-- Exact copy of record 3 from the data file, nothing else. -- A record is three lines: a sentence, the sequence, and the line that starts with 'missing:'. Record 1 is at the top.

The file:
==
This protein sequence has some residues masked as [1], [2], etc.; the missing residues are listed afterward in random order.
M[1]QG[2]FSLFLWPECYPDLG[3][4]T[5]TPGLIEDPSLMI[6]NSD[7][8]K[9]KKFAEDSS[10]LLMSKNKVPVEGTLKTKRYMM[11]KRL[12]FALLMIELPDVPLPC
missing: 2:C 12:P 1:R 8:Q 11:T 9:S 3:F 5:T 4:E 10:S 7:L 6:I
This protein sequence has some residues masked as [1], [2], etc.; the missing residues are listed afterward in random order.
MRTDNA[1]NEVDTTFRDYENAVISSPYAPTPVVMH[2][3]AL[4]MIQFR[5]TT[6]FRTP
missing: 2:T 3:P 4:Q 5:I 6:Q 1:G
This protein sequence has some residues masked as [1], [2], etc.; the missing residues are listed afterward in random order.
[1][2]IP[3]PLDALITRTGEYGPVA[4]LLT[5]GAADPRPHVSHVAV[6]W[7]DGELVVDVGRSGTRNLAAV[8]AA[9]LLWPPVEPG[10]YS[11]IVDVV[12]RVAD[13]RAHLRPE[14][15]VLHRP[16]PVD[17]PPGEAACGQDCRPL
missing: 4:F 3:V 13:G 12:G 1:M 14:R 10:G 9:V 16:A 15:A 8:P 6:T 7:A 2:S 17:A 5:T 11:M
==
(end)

This protein sequence has some residues masked as [1], [2], etc.; the missing residues are listed afterward in random order.
[1][2]IP[3]PLDALITRTGEYGPVA[4]LLT[5]GAADPRPHVSHVAV[6]W[7]DGELVVDVGRSGTRNLAAV[8]AA[9]LLWPPVEPG[10]YS[11]IVDVV[12]RVAD[13]RAHLRPE[14][15]VLHRP[16]PVD[17]PPGEAACGQDCRPL
missing: 4:F 3:V 13:G 12:G 1:M 14:R 10:G 9:V 16:A 15:A 8:P 6:T 7:A 2:S 17:A 5:T 11:M